From what she can see, it’s just too late and AHP is taking its last breaths.
Then, the delight of her mother and a rather difficult conversation about number seven. All Jasmine could see was those numbers on screen and not really interested in that bloody painting at all, even though mother had promised, it didn’t seem to matter.
The only scary thing here is whether or not Terri would phone her and there would be more shit for her to deal with.
However, as yet, Terri hadn’t called and maybe, she’d escape it.
This time…

Having her ex-husband for lunch, figuratively and not literally, and seeing his rather stiff way of wearing a suit and listening to the way he talks, Jasmine is quite happy that she had divorced him and even though he’s living with Melanie, she doesn’t miss him and this lunchtime rendezvous isn’t her idea.
They had remained friends, albeit somewhat apathetic, Colin isn’t the kind of man you could really say anything bad about.
Okay, he had gone off and shagged Melanie, but he wasn’t the only one. Melanie was codenamed ’The Raleigh Chopper’, because everyone wanted and got a go.
Since she and Colin had got together, there had been no more tales of riding the company bike and Colin did sound very happy and even more so, when Melanie told him she was pregnant.
Jasmine listens to his news and can’t quite swallow the small piece of chicken stuck in her throat.
Reminiscent of AHP, her mother, Terri and all sorts of other wonders, the chicken refuses to go down.
Reaching for her glass of water and that doesn’t really help, either.

Travelling at a reasonable speed across the northern French countryside with the CD player almost on full blast didn’t stop her from getting pulled over for speeding. Then, Terri explaining in perfect textbook French that there was a full moon and her mother would turn into a werewolf didn’t give the tall man in a short sleeved shirt any reason to smile.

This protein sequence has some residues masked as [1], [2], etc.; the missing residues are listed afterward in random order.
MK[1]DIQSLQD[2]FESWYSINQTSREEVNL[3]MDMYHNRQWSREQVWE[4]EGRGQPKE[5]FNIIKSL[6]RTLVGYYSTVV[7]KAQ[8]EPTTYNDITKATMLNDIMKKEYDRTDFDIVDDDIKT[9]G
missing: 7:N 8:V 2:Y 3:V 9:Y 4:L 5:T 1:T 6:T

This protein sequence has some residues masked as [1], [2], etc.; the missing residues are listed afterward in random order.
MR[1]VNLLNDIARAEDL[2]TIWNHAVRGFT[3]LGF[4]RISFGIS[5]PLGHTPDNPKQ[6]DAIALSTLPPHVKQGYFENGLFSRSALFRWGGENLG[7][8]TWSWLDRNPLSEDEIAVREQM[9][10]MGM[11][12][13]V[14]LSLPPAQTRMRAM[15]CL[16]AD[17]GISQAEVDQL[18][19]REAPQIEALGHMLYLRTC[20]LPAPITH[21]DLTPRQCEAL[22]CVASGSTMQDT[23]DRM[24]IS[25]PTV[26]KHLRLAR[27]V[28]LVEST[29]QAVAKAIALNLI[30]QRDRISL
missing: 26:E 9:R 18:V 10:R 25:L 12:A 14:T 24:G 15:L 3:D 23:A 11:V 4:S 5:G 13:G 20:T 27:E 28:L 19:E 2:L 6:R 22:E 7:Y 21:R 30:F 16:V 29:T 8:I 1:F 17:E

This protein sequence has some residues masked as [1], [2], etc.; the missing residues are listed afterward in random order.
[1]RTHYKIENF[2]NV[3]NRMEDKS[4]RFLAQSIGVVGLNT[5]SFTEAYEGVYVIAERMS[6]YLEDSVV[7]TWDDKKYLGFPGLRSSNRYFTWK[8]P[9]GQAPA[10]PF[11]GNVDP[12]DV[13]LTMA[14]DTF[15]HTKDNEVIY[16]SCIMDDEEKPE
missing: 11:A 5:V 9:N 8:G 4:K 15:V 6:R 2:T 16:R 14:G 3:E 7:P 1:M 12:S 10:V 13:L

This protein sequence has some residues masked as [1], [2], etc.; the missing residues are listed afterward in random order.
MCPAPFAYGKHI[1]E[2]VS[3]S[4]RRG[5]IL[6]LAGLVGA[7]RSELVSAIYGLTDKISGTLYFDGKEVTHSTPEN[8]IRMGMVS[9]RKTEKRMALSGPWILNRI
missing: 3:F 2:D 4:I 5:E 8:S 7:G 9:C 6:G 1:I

Another mistake and an on the spot fine didn’t make Terri smile either.
Wheel spinning away from the scene after and Terri uttering the commonly used four letter word that rhymes with duck.
That did make her smile…

A warning light flickers on. Low fuel and now Terri starts looking for a petrol station. In her haste and a lead foot has slowed her down. From Calais, she’s been virtually non stop, excusing the police officer for the moment, now looking to fill up, because she’s not there yet.
From Saint Quentin, there isn’t much and a succession of ’D’ roads to contend with.
Terri sees a sign that reads ’Vervins 14km’, meaning that mum’s isn’t too far away and on her left, a nicely lit petrol station.
A matter now of a few kilometres and then, well, to quote a well known phrase, ‘Anything can happen…’
Just that narrow uphill drive and a few goats to get around. Not to mention those sheep.

The thing is, after filling up and paying, Terri thinks about what she said to the policeman.
More than just a different sense of humour, he clearly understood every word she’d said and to make matters that little bit more controversial, Terri Hasford wasn’t joking at all.
Mum isn’t the only one…

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Comments by other Members

Joella at 09:04 on 01 September 2010  Report this post
Jim, I really enjoyed reading this. I was hooked from the beginning. The style is engaging, not too heavy and it builds perfectly in the mind. If I have to be picky, then I felt the change from drinking a glass of water to driving in France, was a bit unexplained. The ending is intriguing- not what I expected and I'm still not sure of the connection between Terri's mother and the painting. Is there one?

Regards, Joella.

jim60 at 10:49 on 01 September 2010  Report this post
Hi Joella, thanks for commenting.

There is another part to this, which I've just started.

Hopefully, it'll be in the same "fun" tone as this part.

Thanks again,